Most people assume a shorter closing is best, and often it is – everyone wants to get on with their lives. But sometimes sellers have another issue. For example, maybe their kids want to finish out the school year or they are waiting on new construction to be complete, notes Boriskin. “In those situations, a buyer who is willing to close in six months may be more attractive than someone looking to close in 30 days because the sellers won’t have to worry about an extra move or interim housing.”

Fix it fast: If you have any wiggle room in your schedule, make sure to indicate it. And it can be very helpful to have an agent who’s able to learn some of these details so you can write up an offer that meets the seller’s timing needs, whatever they may be.

You Asked for Too Much

You’re entitled to the fixtures, and there may be some major repairs that everyone agrees on, but beware of making too many requests, Boriskin says. “Sometimes buyers request appliances or a lot of furniture to be included in the selling price, or they have too many repair or replacement requests and the seller sees their bottom line is being sliced too thin.” Or they might just decide you’re too much trouble to deal with.

Fix it fast: Talk to your real estate agent about what is customary in terms of including items when you’re writing the offer. While some repairs might be necessary, make sure you prioritize so they don’t feel nickel and dimed.

You Didn’t See the Home in Person

When you’re planning a cross-country move, you might be looking at houses exclusively online – and sometimes that’s all you can do. But be aware that can harm your position, says La Rosa. “Sellers know it’s more common for an out-of-town buyer to cancel their offer because they might realize their expectations have not been met when they finally see the property.”

Fix it fast: Visiting the house is best if at all feasible. But if not, do everything you can to let the sellers know you have eyes on the ground, such as having a local real estate agent do a video walkthrough with you on the other end.

The Seller Just Liked Someone Else Better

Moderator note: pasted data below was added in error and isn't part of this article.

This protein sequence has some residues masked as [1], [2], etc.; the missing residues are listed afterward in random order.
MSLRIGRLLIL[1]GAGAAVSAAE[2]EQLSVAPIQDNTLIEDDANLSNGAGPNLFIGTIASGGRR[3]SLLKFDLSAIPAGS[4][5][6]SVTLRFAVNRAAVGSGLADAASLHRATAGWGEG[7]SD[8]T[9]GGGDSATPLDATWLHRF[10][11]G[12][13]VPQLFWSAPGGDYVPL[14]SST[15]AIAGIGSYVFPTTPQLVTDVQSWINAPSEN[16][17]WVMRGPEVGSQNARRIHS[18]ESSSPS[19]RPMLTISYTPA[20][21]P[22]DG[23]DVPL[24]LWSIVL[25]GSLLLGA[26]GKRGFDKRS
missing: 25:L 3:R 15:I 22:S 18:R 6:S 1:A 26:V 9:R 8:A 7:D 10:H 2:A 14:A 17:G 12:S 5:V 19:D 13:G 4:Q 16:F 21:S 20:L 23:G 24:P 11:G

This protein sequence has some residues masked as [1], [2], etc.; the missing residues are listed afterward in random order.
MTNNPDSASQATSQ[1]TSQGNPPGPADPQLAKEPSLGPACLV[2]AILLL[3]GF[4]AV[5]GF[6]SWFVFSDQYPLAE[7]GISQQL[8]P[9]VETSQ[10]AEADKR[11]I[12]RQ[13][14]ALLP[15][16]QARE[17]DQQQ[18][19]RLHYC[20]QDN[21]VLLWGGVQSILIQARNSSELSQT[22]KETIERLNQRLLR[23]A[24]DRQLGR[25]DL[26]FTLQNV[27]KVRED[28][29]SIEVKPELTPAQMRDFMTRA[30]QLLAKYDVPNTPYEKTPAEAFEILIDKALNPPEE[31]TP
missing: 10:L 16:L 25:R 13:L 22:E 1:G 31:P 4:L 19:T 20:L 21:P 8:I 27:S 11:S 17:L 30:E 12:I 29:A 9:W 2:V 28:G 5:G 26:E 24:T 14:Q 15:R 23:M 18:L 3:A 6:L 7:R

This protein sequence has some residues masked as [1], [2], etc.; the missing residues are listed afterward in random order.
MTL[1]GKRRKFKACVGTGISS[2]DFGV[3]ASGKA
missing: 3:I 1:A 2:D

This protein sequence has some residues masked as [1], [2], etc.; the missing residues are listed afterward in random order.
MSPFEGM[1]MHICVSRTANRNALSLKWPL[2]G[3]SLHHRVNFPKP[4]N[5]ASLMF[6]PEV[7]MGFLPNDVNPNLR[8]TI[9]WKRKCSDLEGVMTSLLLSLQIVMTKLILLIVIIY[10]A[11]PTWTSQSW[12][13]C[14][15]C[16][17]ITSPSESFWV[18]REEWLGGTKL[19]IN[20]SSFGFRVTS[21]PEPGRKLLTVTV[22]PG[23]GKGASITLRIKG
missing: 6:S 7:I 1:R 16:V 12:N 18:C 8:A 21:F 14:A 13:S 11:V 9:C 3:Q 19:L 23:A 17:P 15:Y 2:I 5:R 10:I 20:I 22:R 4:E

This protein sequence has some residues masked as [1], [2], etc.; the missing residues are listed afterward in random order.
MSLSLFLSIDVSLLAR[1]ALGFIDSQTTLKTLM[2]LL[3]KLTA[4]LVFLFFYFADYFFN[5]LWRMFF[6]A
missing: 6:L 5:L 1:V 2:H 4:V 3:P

Wait, really? Yes, believe it or not, emotions can play a huge role in what one might assume is a straight financial transaction, says O’Neill. If the seller lived in the home a long time or raised a family there, they may be overly invested in having their home go to someone whom they feel will appreciate it and take good care of it. “It could be anything that gives someone the edge; maybe the buyers are similar in life stage to the sellers when they first bought the house; or they like the same artist as the homeowner does, or maybe a diploma hanging in a corner reveals they went to the same college,” she says.

Fix it fast: Consider writing a love letter, as it’s called, where the potential buyer highlights a connection with a given home, reasons why they love it and why they would be the perfect new owners.

Ready to make an offer? Make sure you are confident in the financing you have lined up. Find out more here.

1Participation in the Verified Approval program is based on an underwriter’s comprehensive analysis of your credit, income, employment status, debt, property, insurance, appraisal and a satisfactory title report/search. If new information materially changes the underwriting decision resulting in a denial of your credit request, if the loan fails to close for a reason outside of Quicken Loans’ control, or if you no longer want to proceed with the loan, your participation in the program will be discontinued. If your eligibility in the program does not change and your mortgage loan does not close, you will receive $1,000. This offer does not apply to new purchase loans submitted to Quicken Loans through a mortgage broker. Additional conditions or exclusions may apply.